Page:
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Old 27th July 2005, 06:28 AM   #1
DMD is offline DMD  United States
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Default Most appropriate driver/enclosure/design for full orchestra source material?

I thought I'd decided which driver and enclosure to go with as my first project, until I came upon the opinion that full-range-driver designs generally didn't do well with music along the lines of, say, Wagner's Ring.

95% of my listening is acoustic, and most of it is simple, mainly classical/traditional world music and early music; I don't listen to much of the heavy-dynamic-complex sort of thing, but what I do listen to in this category is deeply meaningful to me. I'd love to be able to accommodate everything well in a full-range design.

Comments or suggestions, anyone?
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Old 27th July 2005, 07:47 AM   #2
soongsc is offline soongsc  Taiwan
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Default Re: Most appropriate driver/enclosure/design for full orchestra source material?

Quote:
Originally posted by DMD
I thought I'd decided which driver and enclosure to go with as my first project, until I came upon the opinion that full-range-driver designs generally didn't do well with music along the lines of, say, Wagner's Ring.

95% of my listening is acoustic, and most of it is simple, mainly classical/traditional world music and early music; I don't listen to much of the heavy-dynamic-complex sort of thing, but what I do listen to in this category is deeply meaningful to me. I'd love to be able to accommodate everything well in a full-range design.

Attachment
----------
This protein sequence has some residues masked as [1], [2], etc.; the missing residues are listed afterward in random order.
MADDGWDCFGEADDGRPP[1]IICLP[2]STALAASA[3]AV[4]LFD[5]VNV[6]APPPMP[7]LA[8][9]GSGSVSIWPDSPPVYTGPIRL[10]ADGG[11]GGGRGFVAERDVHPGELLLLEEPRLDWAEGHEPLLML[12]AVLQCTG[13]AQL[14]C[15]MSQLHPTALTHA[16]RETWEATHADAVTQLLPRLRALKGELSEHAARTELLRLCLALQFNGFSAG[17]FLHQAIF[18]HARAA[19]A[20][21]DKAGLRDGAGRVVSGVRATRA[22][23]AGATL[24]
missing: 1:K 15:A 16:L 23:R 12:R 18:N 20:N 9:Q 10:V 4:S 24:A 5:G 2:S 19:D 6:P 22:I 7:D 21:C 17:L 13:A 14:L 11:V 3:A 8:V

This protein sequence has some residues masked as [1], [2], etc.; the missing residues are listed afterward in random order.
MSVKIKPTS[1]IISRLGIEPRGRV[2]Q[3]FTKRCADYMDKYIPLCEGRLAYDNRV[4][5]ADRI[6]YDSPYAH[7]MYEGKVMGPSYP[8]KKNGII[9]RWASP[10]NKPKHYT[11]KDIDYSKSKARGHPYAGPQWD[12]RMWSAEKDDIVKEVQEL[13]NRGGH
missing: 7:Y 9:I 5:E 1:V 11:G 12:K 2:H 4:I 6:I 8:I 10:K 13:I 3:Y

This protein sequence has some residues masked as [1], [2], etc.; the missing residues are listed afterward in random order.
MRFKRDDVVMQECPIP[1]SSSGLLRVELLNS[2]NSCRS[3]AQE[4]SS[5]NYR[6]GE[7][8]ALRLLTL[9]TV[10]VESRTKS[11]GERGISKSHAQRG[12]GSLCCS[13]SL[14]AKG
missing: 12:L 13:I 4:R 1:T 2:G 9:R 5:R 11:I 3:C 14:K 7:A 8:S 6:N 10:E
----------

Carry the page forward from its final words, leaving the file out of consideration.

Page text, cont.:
Comments or suggestions, anyone?
My first recommendation would be systems using the Jordan JX92S if you really want the feel of the concert hall. That is listening levels would not be louder than what you would hear in a concert hall. My definition of concert halls is like those in Europe, old style non-rectagular shaped.
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Old 27th July 2005, 08:30 AM   #3
RAndyB is offline RAndyB  United Kingdom
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My musical taste is similar to yours, DMD.
I have a pair of Jordan JX92S. Currently in "open baffles" - each in half a sheet of chipboard. Excellent detail, but not much bass as you can imagine.
The "real" enclosures are still in the garage with the glue just dried. In a few days I can give you more information on how they sound.
As I am nearly 60 years old, my hearing is less than acute at the top end, but I like to hear bass as one would in the concert hall.
Here's hoping.
Regards,
Andy
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Old 27th July 2005, 04:19 PM   #4
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dmd

if you really want big sound, you have to go with big speakers. i really enjoy full ranger drivers, but they do have their limits. if you listen at lower to moderate levels, full rangers work well. but if you listen louder and to more complex music, then they begin to falter. i find full rangers to excel at acoustic and small jazz groups. an amazing "thereness."